I use different brands of dies for different purposes, even on the same cartridge.
Anybody's carbide or Titanium Nitride pistol sizing die will work great.
Lyman and Redding have great M-type expander dies are best, especially if you use lead bullets. They have a stepped expander profile that gives you a small area that is expanded enough to start the bullet by hand, then a smaller section that is sized for proper neck tension.
Hornady has a great seating die, especially for handguns shooting lead (non-jacketed) bullets. They pull apart for cleaning while still on the press, and go back together with the previous settings for seat and/or crimp still intact. They have a sliding sleeve that helps straighten up a tilted bullet before it gets pressed into the case neck, and an optional micrometer adjustment screw. They come with two seating stems for different bullet nose profiles. And they do a great job of roll-crimping while seating the bullet.
If you want a separate roll-crimp die, the Redding Profile crimp die starts with a gentle taper, then finishes with a roll, for a nice smooth trouble-free crimp. I have a Lee carbide FCD for my 45 colt, and it is awful. The crimp ring is oversized, letting the case mouth slip by without finishing the roll crimp. To make matters worse, the inside is very rough, which puts deep scratches in the outside of the case mouth. The collet-type Lee FCDs for rifle and bottleneck pistol cartridges are a whole different design, and work great. Anybody's conventional taper crimp die works great.
Lock rings on die brands vary a lot. There are three basic types. The most common is a simple knurled or hex nut with a set screw. Lee uses an o-ring that, when under pressure, clamps down on the die threads. I like cross-bolt lock rings from Hornady or Forster, they lock securely and squarely to the die body without marring the threads. Set-screw hex rings are next best. I find Lee lock rings particularly worthless. They only keep the setting on the die if you remember EVERY TIME to remove the die from the press by the lock ring, not the die body. And once the die is out of the press, the Lee o-ring is no longer compressed and does not hold the lock ring firmly in place anyway. Give me a firmly locked ring that will not move unless I loosen the set screw or cross-bolt, in or out of the press.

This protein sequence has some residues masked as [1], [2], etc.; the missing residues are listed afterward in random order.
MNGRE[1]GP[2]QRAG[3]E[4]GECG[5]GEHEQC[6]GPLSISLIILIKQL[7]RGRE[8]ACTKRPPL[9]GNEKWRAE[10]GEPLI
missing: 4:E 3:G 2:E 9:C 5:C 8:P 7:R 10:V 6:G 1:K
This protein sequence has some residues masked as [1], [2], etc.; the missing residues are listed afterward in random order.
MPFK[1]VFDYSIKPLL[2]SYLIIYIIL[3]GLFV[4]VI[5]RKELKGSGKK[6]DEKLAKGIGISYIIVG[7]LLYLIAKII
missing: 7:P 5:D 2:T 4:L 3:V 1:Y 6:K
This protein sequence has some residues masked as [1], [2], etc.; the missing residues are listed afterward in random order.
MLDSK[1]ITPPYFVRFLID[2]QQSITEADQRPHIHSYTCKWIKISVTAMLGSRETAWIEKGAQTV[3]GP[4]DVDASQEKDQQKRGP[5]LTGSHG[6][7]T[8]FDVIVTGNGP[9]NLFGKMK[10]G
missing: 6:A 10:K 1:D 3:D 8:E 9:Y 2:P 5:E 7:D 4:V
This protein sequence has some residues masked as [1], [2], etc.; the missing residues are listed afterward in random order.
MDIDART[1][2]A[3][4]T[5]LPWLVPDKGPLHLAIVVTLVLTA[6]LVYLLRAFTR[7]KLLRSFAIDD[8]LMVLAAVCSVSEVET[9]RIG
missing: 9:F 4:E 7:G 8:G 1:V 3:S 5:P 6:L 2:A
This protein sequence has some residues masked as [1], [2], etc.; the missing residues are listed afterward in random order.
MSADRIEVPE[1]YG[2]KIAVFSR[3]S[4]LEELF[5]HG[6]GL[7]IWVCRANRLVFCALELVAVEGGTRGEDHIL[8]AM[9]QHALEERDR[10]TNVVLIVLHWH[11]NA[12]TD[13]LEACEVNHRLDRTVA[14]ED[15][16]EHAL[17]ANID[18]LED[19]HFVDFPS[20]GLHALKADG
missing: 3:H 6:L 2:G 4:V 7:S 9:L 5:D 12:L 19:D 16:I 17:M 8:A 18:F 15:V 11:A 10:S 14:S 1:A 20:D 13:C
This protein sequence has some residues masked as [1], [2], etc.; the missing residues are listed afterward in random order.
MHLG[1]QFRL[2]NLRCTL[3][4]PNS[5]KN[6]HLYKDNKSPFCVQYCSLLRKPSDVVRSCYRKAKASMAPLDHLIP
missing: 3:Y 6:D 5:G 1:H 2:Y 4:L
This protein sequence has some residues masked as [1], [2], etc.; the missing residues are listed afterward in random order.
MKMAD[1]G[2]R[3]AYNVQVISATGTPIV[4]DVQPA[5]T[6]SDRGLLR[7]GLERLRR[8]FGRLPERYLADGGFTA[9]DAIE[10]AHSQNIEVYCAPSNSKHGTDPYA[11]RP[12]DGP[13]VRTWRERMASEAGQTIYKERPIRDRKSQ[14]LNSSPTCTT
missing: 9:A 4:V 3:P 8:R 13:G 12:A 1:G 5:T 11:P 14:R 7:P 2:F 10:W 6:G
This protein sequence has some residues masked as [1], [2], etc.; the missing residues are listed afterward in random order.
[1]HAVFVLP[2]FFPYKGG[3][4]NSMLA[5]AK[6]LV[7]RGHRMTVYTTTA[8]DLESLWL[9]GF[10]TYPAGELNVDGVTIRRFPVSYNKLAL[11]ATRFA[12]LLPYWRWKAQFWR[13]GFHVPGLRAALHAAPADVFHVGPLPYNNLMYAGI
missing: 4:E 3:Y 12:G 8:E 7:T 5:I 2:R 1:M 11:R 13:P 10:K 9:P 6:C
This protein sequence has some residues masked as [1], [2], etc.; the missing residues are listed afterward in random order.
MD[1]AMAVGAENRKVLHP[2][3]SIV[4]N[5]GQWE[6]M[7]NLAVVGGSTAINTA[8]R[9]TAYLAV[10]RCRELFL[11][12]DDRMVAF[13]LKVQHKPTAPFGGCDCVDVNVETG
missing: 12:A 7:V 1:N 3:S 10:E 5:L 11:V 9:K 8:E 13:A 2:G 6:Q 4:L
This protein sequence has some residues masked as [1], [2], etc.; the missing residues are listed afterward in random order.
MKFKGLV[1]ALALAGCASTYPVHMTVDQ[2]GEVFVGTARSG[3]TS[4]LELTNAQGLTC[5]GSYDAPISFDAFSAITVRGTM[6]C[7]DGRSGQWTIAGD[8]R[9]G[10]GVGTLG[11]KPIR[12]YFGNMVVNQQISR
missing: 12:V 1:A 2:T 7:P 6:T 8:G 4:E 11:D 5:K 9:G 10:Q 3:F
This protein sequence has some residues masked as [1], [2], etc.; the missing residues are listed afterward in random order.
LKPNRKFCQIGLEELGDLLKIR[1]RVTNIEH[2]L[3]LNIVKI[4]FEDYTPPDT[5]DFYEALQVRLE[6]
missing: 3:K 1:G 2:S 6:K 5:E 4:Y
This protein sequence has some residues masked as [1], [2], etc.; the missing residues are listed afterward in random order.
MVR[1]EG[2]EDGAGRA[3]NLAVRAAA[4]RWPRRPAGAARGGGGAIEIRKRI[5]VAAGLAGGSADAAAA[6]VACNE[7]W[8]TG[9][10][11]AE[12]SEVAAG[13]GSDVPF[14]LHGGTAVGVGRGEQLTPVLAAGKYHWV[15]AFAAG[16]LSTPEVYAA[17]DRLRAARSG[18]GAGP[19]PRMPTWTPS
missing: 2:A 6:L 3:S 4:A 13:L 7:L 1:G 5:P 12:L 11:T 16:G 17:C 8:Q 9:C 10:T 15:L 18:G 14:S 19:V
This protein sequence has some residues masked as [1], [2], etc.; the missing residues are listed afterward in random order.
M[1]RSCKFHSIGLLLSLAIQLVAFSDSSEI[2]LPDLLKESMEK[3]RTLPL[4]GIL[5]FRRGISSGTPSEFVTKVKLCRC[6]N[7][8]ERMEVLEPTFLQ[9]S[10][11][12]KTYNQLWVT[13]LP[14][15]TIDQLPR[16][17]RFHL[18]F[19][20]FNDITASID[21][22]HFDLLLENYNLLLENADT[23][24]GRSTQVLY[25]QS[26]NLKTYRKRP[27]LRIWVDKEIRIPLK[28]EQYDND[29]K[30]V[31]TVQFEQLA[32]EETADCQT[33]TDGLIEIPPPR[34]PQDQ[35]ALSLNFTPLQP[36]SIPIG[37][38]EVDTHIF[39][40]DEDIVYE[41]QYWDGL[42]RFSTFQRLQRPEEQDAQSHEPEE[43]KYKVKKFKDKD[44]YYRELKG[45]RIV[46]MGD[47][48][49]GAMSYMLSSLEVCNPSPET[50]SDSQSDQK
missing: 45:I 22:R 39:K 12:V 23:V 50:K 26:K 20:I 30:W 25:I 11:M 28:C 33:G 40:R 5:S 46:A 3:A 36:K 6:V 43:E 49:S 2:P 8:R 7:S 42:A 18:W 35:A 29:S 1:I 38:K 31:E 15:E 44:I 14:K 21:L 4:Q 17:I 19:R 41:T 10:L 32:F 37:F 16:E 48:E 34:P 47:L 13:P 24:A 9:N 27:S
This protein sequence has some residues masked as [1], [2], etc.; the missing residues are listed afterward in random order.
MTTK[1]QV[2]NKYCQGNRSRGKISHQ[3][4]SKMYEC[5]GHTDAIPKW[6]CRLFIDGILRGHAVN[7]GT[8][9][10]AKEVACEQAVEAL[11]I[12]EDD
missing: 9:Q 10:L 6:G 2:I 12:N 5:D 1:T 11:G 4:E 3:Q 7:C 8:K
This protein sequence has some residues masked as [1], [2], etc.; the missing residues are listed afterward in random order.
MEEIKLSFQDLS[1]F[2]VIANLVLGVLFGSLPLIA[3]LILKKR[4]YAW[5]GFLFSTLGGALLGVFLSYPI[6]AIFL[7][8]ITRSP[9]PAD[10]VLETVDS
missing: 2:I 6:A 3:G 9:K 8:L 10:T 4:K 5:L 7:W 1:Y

Don't overlook the other details on the dies. Good fit and finish, at least in the right places, gives you more consistent results, and allows smoother operation which lets you know if something is wrong as you are doing it (something doesn't "feel" right). In my experience, Lee dies have consistently poorer fit and finish, especially on the inside where it counts, than other brands of dies. That said, occasionally all brands will let a stinker out the door.
If I had to choose one brand for the entire pistol die set, it would be Hornady for the great seater die and lock rings, and reasonable price.